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Mental Health

Mental health hospital in York gets green light

Ian Snug

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Plans to build a new mental health hospital in York have been given the green light by NHS bosses.

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The hospital new mental health hospital, which will hold 72 beds in four 18-bed wards, will be based on the former Vickers and Bio-Rad factory site in Haxby Road, York. The facility is said to be needed following the closure of Bootham Park Hospital in 2015.

The closure of Bootham Park Hospital occurred in 2015 after Care Quality Commission (CQC) inspectors said there were serious risks to patients, along with poor hygiene and too few staff.

The closure of Bootham Park Hospital left no inpatient NHS mental health hospital service in the area for a year but patients were relocated to other facilities.

Tees, Esk and Wear Valleys NHS Foundation Trust, which is behind the plan, said it was due to be completed in 2019.

Nick Land, medical director at the Trust, said: “People across the Vale of York deserve to have access to the best possible mental health care and this includes having a state-of-the-art hospital.

“The Haxby Road site has the space and layout we need to build a purpose designed hospital, that will support 21st Century care and I’m delighted that the proposal has been given the green light.

“Although we want to make sure that people can receive the care and treatment they need at home whenever possible, it’s also important that they are able to access a bed when they need one.

“Some people were worried that we wouldn’t have sufficient beds and we have listened to their concerns.

Mental Health

Cuts to mental health services leave staff facing violence and aggression

James M

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Union says that reduced funding to mental health services across the UK is leaving staff vulnerable to violence and aggression from patients.

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The report, Struggling to Cope, paints a bleak picture of the country’s mental health services – for both staff and users. It is based on a survey of over 1,000 mental health employees across the UK, who work in a range of roles – with children and adults in hospitals, in secure units and out in the community.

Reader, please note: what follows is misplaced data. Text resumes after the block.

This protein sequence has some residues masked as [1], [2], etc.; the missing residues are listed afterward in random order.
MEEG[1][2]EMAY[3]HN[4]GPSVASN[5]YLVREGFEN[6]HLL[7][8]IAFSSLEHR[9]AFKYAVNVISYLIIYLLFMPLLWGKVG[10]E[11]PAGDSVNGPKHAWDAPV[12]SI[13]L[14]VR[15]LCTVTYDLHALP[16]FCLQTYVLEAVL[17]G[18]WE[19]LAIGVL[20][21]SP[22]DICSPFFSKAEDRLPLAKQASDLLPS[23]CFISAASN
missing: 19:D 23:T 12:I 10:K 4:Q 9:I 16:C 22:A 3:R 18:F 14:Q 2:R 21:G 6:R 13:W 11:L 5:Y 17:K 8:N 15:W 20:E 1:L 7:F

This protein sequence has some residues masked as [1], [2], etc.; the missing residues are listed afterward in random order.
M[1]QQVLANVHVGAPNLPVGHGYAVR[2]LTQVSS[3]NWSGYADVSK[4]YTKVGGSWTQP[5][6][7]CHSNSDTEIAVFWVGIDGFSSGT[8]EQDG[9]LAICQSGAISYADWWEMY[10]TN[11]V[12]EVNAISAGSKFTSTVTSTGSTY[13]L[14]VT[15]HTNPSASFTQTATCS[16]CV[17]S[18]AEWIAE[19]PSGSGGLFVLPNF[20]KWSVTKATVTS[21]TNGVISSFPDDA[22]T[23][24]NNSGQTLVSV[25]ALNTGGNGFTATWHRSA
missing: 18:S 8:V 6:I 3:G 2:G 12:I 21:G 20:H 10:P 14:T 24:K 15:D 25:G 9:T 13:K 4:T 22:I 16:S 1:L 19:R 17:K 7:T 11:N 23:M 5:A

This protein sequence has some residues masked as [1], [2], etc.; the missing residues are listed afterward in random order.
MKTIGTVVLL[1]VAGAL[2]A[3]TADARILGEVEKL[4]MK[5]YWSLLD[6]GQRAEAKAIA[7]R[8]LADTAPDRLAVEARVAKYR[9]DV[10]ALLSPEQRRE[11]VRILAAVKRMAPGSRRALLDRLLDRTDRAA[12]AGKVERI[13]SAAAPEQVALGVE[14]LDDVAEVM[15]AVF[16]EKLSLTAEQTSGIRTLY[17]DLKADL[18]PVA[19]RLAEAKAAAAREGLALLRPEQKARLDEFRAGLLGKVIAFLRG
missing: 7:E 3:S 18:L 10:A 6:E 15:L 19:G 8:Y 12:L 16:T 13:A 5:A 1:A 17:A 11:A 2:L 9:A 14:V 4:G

42% of staff said they had been on the receiving end of violent attacks in the last year while 36% said they had witnessed violent incidents involving patients attacking their colleagues. Comments from some staff suggest that “violent or aggressive incidents happen on a daily basis”, and that they “go with the job”.

One worker described being “repeatedly punched to the floor”, while others spoke of “attempted strangulation”, or being head-butted, spat on, kicked and bitten.

Sara Gorton, Head of Health for Unison, said:

“These findings highlight a range of deep-rooted issues in mental health services that need to be addressed urgently.

“The lack of prevention and absence of early intervention services mean that by the time many people access help, they are already very ill and at crisis point.

“Severe staff shortages mean there are fewer mental health employees to deal with a rising number of users with complex needs. As a result, many staff are having to work alone, making violent attacks more likely. It’s no wonder so many are planning on leaving for less stressful, safer work elsewhere.”

The news comes only a week after the RCN called for an “urgent review” of hospital staffing levels after they warned patient safety and dignity is being put at risk by over-stretched services.

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Mental Health

NHS to recruit 21,000 Mental Health workers in England

James M

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The health secretary has said thousands more mental health workers are to be recruited by the NHS in England.

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The £1.3 billion pound drive is promised to increase the number of nurses, therapists, psychiatrists and other mental health professionals to treat an extra one million people and provide services seven days a week.

Jeremy Hunt has promised to end the “historic imbalance” between mental and physical health services. He went on to say that the measures were “ambitious” and amounted to “one of the biggest expansions of mental health services in Europe”.

The aim is to recruit enough nurses and support staff to treat an extra one million patients by 2020-21 but with over 30,000 current NHS vacancies unions are critical as to where these staff will come from.

Professor Wendy Burn, president of the Royal College of Psychiatrists, who helped develop the plan, said; “You would expect to see a consultant if you had cancer and the same applies for mental health. The biggest challenge to creating robust mental health services is the workforce. I am very supportive of this strategy which starts to tackle that problem.”

However, the Royal College of Nursing said the plans did not add up, and more “hard cash” would be needed if the new staff were to be trained in time.

“If these nurses were going to be ready in time, they would be starting training next month,” said RCN Chief Executive Janet Davies.

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